Afghanistan Interior Minister Wais Ahmad Barmak and secret agency National Directorate of Security (NDS) Chief has reached Pakistan to deliver message of Afghan President Ashraf Ghani to Pakistan government. 

According to details, the two-member delegation will hold talks with high officials including Prime Minister Shahid Khaqan Abbasi. 

Afghan government had requested that a high level delegation comprising Interior Minister and NDS chief would like to visit Pakistan with a message from Afghan President and for discussions about cooperation between the two countries. Delegation is here and will have talks today.

— Dr Mohammad Faisal (@DrMFaisal) January 31, 2018

Earlier, Afghan ambassador to Pakistan refuted Afghan media reports suggesting Ghani refused to take condolence call from Pakistan prime minister Abbasi. 

Not true - no phone call has taken place. Following recent horrific terrorists attacks in Kabul PM Abassi conveyed a message to President Ghani to which it was responded to by high powered personal delegation by the President to meet the PM today. https://t.co/tSlHMj1pNL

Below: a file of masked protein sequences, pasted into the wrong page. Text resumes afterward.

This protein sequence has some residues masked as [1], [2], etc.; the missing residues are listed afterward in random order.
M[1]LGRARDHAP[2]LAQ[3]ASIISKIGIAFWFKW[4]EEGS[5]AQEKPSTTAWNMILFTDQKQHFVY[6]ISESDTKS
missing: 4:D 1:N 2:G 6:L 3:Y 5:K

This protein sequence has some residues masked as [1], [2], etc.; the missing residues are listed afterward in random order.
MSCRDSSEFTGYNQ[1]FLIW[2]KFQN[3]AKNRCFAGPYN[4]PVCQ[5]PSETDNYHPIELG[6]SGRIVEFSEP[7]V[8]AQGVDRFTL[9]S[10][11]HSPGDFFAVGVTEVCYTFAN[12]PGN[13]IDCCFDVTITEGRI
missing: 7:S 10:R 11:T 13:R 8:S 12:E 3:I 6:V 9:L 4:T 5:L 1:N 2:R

— Dr Omar Zakhilwal (@DrOmarZakhilwal) January 31, 2018

Furthermore, Pakistan revealed that 27 individuals suspected of belonging to Tehreek-e-Taliban Afghanistan and the Haqqani Network were handed over to Afghanistan in November 2017.

In a series of tweets, Foreign Office Spokesperson Dr Muhammad Faisal said Pakistan continued to push any suspected TTA and HN elements to prevent them from using “our soil for any terrorist activity in Afghanistan.”

Pakistan, he said, had sacrificed 75,000 civilians and 6,000 soldiers to the scourge of terrorism. “We have one of the highest officer-to-soldier casualty rate globally and suffered economic losses worth $123 billion.

This month, the US said it was suspending security assistance to Pakistan targeting the Coalition Support Funds. State Department Spokesperson Heather Nauert said for now the US was suspending ‘security assistance only’ to Pakistan.

She maintained that Pakistan will be able to receive the suspended funding if it took ‘decisive actions’ against the Haqqani Network and the Afghan Taliban .

Pakistan said it was not dependent on US aid for its war on terror. Reacting to the United States’ decision to cut aid to Pakistan, the foreign ministry said Pakistan had fought the war against terrorism largely from its own resources “which has cost over $120 billion in 15 years.”

Pakistan said the money it had received from the US was m